Micah Shrewsberry Continues Strong Recruiting with Second Top-30 Class
UNIVERSITY PARK, Pa. – A year ago, Micah Shrewsberrywas announced as head coach and inherited a Penn State program with zero incoming freshmen; now he has signed two straight top-30 classes on his terms.
Shrewsberry has preached creating a winning culture in Happy Valley and it’s built through recruiting.
“We want to sustain success here. I think that you do that through recruiting,” Shrewsberry said.
“You do that through the people that you bring into your program, year after year after year.”
Last season, Shrewsberry added five freshmen, Jameel Brown, Kayne Clary, Demetrius Lilley, Evan Mahaffey and Kebba Njie, which ranked as the 27th best composite class per 247 Sports.
The Nittany Lions continued that inking the 25th best class, adding three highly-touted recruits, including their second-highest recruit per 247 Sports, Carey Booth, son of Penn State great Calvin Booth.
Alongside Booth is ESPN four-star Logan Imes out of Zionsville, Indiana, and State College’s own Braeden Shrewsberry, another four-star per ESPN and the son of Micah.
In his brief tenure, Shrewsberry has established a culture that is built around hard work, day in and day out, which is seen in all of the new players.
Similarly to current freshman, Njie, Booth will come into Penn State a little younger, but is driven to be the best he can be in the blue and white.
“This is a guy who wanted to be at Penn State,” associate head coach Adam Fisher said. “He's a gym rat. He's in the gym first all the time at his high school, working on his game every single day.”
The same goes for Imes who has been focused on improving his shooting, which is great for a Penn State team that set a school record 18 three-pointers Monday night.
“The way he's improved his shooting over the last couple of years has been really really impressive,” assistant coach Mike Farralley said. “He’s gone from a reluctant or below average shooter to a guy that's super confident.”
With Braeden, he’s benefited from being around the game his whole life, and assistant coach Aki Collins sees how that has turned him into a versatile and “ultra competitive” player.
“One of the things coach [Shrewsberry] talked about is that he's not a one trick pony,” Collins said. “Like he could put the ball on the deck, a really high basketball IQ, he can pass the basketball. What his calling card is his ability to stretch the floor.
The biggest takeaway for the second-year head coach is how all three are not only great players and hard-workers, but they fit the mold of the university as people.
“If they weren't good players we wouldn't be talking about them but they're great people,” Shrewsberry said. “They fit Penn State. They want to be at Penn State.”
The same sentiment was set with last year’s group of recruits, that not only are they going to be great players on the court, but that they will represent Penn State greatly.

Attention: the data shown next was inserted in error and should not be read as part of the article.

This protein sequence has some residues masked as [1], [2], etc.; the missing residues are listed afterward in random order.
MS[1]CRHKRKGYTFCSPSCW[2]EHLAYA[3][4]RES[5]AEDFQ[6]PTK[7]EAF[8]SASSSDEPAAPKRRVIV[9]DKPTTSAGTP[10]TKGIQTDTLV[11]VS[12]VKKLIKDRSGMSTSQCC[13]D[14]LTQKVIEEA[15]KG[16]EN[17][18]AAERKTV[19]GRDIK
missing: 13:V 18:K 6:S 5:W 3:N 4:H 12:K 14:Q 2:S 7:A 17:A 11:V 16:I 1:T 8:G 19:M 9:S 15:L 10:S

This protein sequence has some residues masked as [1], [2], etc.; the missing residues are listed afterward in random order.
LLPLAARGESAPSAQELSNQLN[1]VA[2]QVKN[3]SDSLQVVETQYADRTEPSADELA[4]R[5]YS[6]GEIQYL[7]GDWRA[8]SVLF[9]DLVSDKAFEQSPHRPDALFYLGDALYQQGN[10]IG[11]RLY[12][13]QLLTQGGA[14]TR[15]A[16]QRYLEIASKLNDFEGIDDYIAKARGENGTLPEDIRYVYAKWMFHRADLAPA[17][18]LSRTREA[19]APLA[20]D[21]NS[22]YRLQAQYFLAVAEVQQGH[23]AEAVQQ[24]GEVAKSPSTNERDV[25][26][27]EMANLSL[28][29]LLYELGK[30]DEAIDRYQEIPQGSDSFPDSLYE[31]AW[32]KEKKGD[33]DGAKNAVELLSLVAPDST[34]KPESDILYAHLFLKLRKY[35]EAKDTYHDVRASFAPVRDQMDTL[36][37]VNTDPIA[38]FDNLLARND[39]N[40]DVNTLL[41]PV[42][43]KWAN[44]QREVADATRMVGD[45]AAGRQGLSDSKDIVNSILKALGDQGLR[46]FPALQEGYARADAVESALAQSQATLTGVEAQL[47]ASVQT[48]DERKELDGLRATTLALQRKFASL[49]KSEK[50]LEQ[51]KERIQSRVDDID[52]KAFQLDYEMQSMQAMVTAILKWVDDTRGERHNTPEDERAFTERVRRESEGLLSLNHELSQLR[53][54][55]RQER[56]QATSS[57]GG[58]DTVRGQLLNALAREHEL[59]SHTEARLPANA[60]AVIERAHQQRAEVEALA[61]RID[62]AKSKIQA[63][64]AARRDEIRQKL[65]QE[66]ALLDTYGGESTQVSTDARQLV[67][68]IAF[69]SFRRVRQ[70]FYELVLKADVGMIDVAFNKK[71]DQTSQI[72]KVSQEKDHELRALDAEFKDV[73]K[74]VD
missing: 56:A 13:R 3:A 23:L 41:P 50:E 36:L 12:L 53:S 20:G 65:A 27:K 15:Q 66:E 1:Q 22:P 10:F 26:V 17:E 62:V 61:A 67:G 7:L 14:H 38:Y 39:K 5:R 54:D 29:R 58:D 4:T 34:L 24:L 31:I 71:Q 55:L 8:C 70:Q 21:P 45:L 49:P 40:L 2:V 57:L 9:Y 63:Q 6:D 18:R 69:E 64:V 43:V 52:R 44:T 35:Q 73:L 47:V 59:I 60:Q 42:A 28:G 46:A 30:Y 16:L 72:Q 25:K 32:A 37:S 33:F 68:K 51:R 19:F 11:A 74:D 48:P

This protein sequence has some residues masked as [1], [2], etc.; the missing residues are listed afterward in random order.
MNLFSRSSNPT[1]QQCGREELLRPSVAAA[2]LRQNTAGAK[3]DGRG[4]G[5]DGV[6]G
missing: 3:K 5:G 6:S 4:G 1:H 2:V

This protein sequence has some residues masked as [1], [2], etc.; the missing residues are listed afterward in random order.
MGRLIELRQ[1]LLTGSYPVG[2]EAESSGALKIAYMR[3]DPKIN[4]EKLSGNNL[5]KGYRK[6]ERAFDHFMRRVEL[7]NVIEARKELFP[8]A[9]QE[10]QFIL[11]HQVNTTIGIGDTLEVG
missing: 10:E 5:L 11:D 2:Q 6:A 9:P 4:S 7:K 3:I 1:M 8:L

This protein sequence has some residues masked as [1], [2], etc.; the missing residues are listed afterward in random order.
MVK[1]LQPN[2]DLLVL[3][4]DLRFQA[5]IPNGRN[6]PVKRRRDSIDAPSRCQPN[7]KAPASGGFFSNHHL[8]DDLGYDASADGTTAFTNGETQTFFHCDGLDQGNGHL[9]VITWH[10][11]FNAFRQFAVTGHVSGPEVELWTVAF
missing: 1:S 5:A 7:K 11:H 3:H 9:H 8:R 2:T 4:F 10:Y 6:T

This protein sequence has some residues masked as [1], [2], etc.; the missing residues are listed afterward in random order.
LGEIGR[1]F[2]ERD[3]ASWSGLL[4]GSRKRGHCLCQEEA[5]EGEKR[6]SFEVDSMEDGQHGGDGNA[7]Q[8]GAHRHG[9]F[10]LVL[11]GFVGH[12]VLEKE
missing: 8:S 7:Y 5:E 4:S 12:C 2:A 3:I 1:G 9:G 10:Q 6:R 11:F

While Shrewsberry and his staff have not only emphasized finding the right people, but also versatile players that fit the future goals of the program.
“You need guys that also aren't paralyzed when they don't have a ball,” Shrewsberry said. “People really struggle when they go from high school to college when they don't have the ball in their hands all the time.”
While it is the head coach that gets credited with the commitments and building the program, Shrewsberry knows that it takes more than just him, it takes an army.
“For me as a coach, I don’t really care,” Shrewsberry said. “It shows the work that they’re doing, that’s the biggest thing for me.”
From the top down, Shrewsberry has seen endless effort to put Penn State basketball on the map, and oftentimes it is behind the scenes.
“I know you can’t put all 36 of those people I just named in the headline, but they deserve a lot more credit,” Shrewsberry said. “That’s who we are, we’re a blue-collar production, and we’re going to keep bringing in good players, we’re going keep making this program the best it can be.”
The first two classes in the Shrewsberry and company era have been great, but Director of Recruiting Brian Snow knows that they can’t get complacent if they want to reach the program’s potential.
“We have to do it again next year, or else we're losing ground to what our goals are, which is to win the Big Ten,” Snow said. “We're not here to be average, we're not here just to compete, we're here to win. So you have to stack classes it’s not really an option.”
Matt Scalzo is a third-year majoring in broadcast journalism. To contact him email firstname.lastname@example.org or email@example.com
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